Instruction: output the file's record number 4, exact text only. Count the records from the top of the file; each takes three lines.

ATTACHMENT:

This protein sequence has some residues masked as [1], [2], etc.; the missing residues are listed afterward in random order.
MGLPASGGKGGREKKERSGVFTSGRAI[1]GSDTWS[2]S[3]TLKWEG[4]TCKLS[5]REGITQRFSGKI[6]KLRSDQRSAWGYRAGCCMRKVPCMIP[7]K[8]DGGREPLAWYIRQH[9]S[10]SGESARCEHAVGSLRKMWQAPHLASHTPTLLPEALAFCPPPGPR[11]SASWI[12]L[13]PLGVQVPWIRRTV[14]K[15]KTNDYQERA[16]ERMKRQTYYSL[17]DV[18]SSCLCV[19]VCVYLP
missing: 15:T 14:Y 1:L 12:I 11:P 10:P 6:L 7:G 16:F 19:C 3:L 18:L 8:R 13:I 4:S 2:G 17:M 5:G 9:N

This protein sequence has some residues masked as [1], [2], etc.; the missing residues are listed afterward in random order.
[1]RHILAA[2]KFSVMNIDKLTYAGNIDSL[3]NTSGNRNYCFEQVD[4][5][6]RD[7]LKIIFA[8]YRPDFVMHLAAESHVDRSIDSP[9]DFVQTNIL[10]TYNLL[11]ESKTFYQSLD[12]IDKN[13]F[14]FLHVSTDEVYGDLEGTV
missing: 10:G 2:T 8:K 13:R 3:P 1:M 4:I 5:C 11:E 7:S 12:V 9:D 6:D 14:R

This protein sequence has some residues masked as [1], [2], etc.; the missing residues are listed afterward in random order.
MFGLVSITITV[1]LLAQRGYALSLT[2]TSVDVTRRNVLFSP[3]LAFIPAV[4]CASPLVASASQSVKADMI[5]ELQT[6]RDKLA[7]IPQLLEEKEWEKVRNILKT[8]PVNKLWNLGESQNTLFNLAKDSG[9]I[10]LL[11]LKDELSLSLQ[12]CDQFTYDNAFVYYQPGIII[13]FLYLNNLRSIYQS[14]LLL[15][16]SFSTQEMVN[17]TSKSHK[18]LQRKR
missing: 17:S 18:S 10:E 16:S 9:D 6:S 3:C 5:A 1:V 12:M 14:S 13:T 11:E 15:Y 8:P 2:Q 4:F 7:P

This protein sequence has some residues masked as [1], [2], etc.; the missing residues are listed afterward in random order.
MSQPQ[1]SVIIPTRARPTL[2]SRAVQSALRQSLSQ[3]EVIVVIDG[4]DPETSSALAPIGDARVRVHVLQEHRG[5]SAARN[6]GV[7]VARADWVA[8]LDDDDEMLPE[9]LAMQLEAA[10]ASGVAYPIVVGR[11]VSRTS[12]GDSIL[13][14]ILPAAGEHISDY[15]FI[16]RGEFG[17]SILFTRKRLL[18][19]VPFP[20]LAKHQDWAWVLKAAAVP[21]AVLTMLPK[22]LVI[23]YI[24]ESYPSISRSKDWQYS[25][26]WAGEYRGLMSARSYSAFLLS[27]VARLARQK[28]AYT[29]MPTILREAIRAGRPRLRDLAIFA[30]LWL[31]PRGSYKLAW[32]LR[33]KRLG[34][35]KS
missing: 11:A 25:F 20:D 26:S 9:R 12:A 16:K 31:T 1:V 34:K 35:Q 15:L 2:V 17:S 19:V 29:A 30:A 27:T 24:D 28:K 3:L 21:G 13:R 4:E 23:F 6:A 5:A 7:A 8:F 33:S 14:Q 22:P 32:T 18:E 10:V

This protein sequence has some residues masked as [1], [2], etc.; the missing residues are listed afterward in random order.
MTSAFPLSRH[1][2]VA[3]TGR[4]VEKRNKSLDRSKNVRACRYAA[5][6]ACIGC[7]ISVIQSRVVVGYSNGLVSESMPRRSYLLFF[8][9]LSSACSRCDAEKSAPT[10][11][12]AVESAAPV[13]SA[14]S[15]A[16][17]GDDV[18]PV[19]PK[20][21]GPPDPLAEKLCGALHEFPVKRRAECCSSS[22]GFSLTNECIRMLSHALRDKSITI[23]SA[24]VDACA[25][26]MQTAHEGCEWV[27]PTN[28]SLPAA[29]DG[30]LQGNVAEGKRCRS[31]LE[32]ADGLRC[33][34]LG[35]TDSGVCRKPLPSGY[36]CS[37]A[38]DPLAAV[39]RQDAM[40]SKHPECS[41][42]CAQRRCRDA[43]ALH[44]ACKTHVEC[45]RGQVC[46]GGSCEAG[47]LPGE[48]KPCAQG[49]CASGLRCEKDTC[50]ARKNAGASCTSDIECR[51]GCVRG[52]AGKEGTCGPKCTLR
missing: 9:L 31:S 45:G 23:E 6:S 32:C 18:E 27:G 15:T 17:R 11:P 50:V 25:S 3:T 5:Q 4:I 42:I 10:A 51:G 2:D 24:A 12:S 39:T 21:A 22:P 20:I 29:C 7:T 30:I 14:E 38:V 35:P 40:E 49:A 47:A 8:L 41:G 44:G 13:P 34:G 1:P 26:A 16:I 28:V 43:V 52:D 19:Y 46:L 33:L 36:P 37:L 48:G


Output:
This protein sequence has some residues masked as [1], [2], etc.; the missing residues are listed afterward in random order.
MSQPQ[1]SVIIPTRARPTL[2]SRAVQSALRQSLSQ[3]EVIVVIDG[4]DPETSSALAPIGDARVRVHVLQEHRG[5]SAARN[6]GV[7]VARADWVA[8]LDDDDEMLPE[9]LAMQLEAA[10]ASGVAYPIVVGR[11]VSRTS[12]GDSIL[13][14]ILPAAGEHISDY[15]FI[16]RGEFG[17]SILFTRKRLL[18][19]VPFP[20]LAKHQDWAWVLKAAAVP[21]AVLTMLPK[22]LVI[23]YI[24]ESYPSISRSKDWQYS[25][26]WAGEYRGLMSARSYSAFLLS[27]VARLARQK[28]AYT[29]MPTILREAIRAGRPRLRDLAIFA[30]LWL[31]PRGSYKLAW[32]LR[33]KRLG[34][35]KS
missing: 11:A 25:F 20:D 26:S 9:R 12:A 16:K 31:T 1:V 34:K 35:Q 15:L 2:V 17:S 19:V 29:A 30:A 27:T 24:D 28:K 3:L 21:G 13:R 4:E 23:F 6:A 5:A 7:A 8:F 33:S 14:Q 22:P 32:T 18:E 10:V